What Grayscale's court victory means for crypto and a U.S. spot-Bitcoin ETF
In a year when it has seemed as if U.S. officials were hell-bent on putting much of the cryptocurrency market out of commission, the beaten-down digital-asset industry has finally scored a big legal win.
A U.S. appeals court’s ruling to overturn the Securities and Exchange Commission’s decision to block the first exchange-traded fund tied to the spot price of bitcoin sent the original cryptocurrency soaring more than 7%, its biggest daily gain in months. Perhaps just as important, it boosted spirits in a sector that’s been contending with a near-constant blast of high-profile regulatory enforcement actions, bankruptcies and lawsuits.
While it’s only one victory against the U.S. in a multipronged campaign, the win by Grayscale Investments LLC shows that the SEC’s approach to policing the gray legal areas of crypto — what Coinbase Global Inc. has called “regulation by enforcement” — is far from foolproof. Judge Neomi Rao wrote that the regulator’s denial of the ETF was “arbitrary and capricious” because the SEC had failed to explain its different treatment of similar products.
“This ruling is not just about Grayscale or bitcoin, it sets a precedent for the broader crypto industry,” Ji Kim, general counsel and head of global policy for the Crypto Council for Innovation, wrote in an email. “This is big, positive,and precedent-setting news. It provides the obvious reminder that it is critical for regulators to provide much-needed clarity and rationale when making such critical determinations affecting such a significant industry.”
To be sure, the SEC is likely to fight the ruling. And the ultimate outcome of the case will have little bearing on other parts of the U.S. crackdown on crypto, including the watchdog’s lawsuits against digital-asset exchanges Coinbase and Binance Holdings Ltd. for allowing trading of other tokens the regulator claims are unregistered securities, among other things. (Both companies dispute the SEC’s legal claims.)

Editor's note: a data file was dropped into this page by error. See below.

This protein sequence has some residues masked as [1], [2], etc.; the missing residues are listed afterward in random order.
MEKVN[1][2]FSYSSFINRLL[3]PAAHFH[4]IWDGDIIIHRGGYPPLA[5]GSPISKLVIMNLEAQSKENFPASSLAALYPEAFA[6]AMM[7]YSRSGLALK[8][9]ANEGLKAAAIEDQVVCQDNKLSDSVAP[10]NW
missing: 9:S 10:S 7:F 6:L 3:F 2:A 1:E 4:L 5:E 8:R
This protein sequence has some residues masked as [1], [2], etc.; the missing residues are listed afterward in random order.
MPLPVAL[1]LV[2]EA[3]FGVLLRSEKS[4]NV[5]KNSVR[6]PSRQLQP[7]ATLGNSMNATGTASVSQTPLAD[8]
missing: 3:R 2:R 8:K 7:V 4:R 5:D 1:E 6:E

Recall that a July ruling in another lawsuit between the SEC and Ripple Labs Inc. led to a similar market pop because it was widely viewed as crypto-friendly. But then the SEC moved to appeal, and a judge in a separate case sent a conflicting signal, dousing the optimism and making the outcome much less clear.
Still, Tuesday’s court action does potentially move bitcoin much closer to more widespread acceptance in the traditional investment industry.
The court’s decision leaves “no doubt” that spot bitcoin ETFs are coming to the market, probably in the first quarter of 2024, Tim Bevan, CEO of crypto exchange-traded product provider ETC Group, wrote in an email. In addition to Grayscale’s attempt to convert its closed-end mutual fund into an ETF, the SEC has also received 10 other bitcoin ETF applications including from BlackRock Inc., VanEck Digital Assets LLC, WisdomTree Digital Commodity Services LLC and Invesco Capital Management LLC — a number of which have deadlines looming right before the Labor-Day weekend.
“We don’t believe the SEC will act as kingmaker,” Bevan said. “The most likely outcome is a block approval of applications that meet requirements.”
The potential total market for spot Bitcoin ETFs could be somewhere in the neighborhood of $150 billion, similar to the amount of assets in gold ETFs, according to Bloomberg Intelligence analyst Eric Balchunas. With financial advisers overseeing $30 trillion in assets in the U.S., it would only take an allocation of about 0.5% to swell Bitcoin ETFs to $150 billion, he adds.
“The other thing you have to know is advisers are scared about this transfer of wealth from the Boomers” to the younger generations, Balchunas said on a recent episode of the "What Goes Up" podcast. “The advisers are going to want to look hip and cool to what the younger people want.”